What will cloud computing do to other industries? Cloud computing is causing concern in the IT sector. It could have a negative impact on computer maintenance and repair. Companies will have less IT requirements if they switch to streamlined computing systems. According to some industry experts, IT jobs will move to the back of the cloud computing system.
Autonomic computing is another area of computer science research. Autonomic computing systems are self-managing. This means that the system monitors itself and takes steps to fix or prevent problems. Autonomic computing is still a theoretical concept. However, autonomic computing could be a reality and eliminate many IT maintenance jobs.
You can find out more information about cloud computing or related topics by visiting the links at the bottom of the page.
Private Eyes are Watching You
Cloud computing companies could be hit with a few common hacker techniques. Key logging is one of these hacker tricks. A key logging program records keystrokes. A hacker can load a keylogging program onto a victim’s computer and then analyze the keystrokes for user names or passwords. It is possible to install the program on a user’s computer if it is a simple terminal.
This article is part of a series about cloud computing, cloud storage, and the future personal computing. Cloud computing was a buzzword that was used only by engineers, computer scientists and tech journalists at the time I wrote this article. Cloud computing is now a household name. Cloud computing applications are everywhere. Cloud computing technology is used by smartphone apps to store and retrieve data that would otherwise not be possible on your device. Cloud computing is used by research institutions to store large libraries of information. Video game companies are exploring ways to allow you to access state-of the-art games without having to invest in a large gaming rig. Although it can be hard to predict when a certain computing model will succeed, I believe we can all agree that cloud computing has been a great success.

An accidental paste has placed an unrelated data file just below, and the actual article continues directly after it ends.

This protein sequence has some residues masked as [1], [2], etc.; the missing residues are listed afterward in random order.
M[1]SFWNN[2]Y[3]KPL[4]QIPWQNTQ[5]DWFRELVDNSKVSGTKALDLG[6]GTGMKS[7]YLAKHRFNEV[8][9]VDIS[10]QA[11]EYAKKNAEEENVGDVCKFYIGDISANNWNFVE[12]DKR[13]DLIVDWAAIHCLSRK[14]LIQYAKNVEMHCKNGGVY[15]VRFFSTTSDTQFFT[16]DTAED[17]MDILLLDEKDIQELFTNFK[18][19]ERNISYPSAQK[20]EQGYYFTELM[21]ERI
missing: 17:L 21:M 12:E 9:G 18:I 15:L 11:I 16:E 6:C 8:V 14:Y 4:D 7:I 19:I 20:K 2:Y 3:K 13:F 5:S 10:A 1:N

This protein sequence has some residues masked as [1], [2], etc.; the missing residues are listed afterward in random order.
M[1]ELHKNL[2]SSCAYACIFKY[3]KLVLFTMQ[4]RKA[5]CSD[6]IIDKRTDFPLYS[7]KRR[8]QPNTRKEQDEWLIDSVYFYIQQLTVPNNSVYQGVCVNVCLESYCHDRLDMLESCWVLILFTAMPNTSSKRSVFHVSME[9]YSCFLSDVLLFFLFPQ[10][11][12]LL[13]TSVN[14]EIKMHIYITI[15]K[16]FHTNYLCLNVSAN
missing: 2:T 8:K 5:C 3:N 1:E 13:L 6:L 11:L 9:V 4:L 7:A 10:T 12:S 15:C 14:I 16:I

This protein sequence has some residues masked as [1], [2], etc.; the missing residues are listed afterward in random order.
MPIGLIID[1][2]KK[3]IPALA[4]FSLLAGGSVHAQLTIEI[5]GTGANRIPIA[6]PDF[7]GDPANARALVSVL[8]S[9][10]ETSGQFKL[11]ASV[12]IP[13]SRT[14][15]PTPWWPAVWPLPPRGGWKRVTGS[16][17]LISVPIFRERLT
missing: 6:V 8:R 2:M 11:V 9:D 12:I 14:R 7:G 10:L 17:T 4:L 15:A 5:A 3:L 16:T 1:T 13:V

Bogatin, Donna. “Google CEO’s New Paradigm: “Cloud computing and Advertising Go Hand-in-Hand.” ZDNet. August 23, 2006. Retrieved March 11, 2008. http://blogs.zdnet.com/micro-markets/?p=369
Brodkin Jon. “IBM unveils cloud computing. Network World. Nov. 19, 2007. Vol. Vol. 45. pg. 10.
Carr, Nicholas. “World Wide Computer” is at the horizon. USA Today. February 25, 2008.
Hickins, Michael. “Cloud Computing gets down to Earth” eWeek. January 21, 2008. 14.
IBM Introduces Ready-to Use Cloud Computing.” IBM. Nov. 15, 2007. http://www-03.ibm.com/press/us/en/pressrelease/22613.wss
Lohr, Steve. “Cloud Computing and EMC Deal.” New York Times. February 25, 2008. C 6.
Lohr, Steve. “Google and I.B.M. Jon in “Cloud Computing” Research. New York Times. Oct. 8, 2007, pg. Oct. 8, 2007. pg.
Lohr, Steve. “I.B.M. “I.B.M. to Push Cloud Computing,’ Using Data from Afar” New York Times. Nov. 15, 2007. pg. Nov. 15, 2007. pg.
McAllister, Neil. “Server virtualization.” InfoWorld. February 12, 2007. Retrieved March 12, 2008. http://www.infoworld.com/article/07/02/12/07FEvirtualserv_1.html
John Markoff. “An Internet Critic Who is Not Shy About Raising Big Names in High Technology.” New York Times. April. Apr. 9, 2001. pg.
John Markoff. “Software via the Internet: Microsoft Cloud Computing.” New York Times. Sep. 3, 2007, pg. Sep. 3, 2007. pg.
“Middleware.” Carnegie Mellon Software Engineering Institute. Retrieved March 12, 2004. http://www.sei.cmu.edu/str/descriptions/middleware_body.html.
Naone, Erica. “Computer in Cloud.” Technology Review. September 18, 2007. Retrieved March 12, 2008. http://www.technologyreview.com/Infotech/19397/?a=f
“Report shows big shift in IT delivery.” IT Week. London. Nov. 5, 2007.
Swanson, Bret, and Gilder George. “Unleashing The ‘Exaflood.’” Wall Street Journal. February 22, 2008, pg. A 15.
“The future IT? Nick Carr believes it’s not all bad news. Network World. January 14, 2008. Vol. Vol. 2. pg. 8.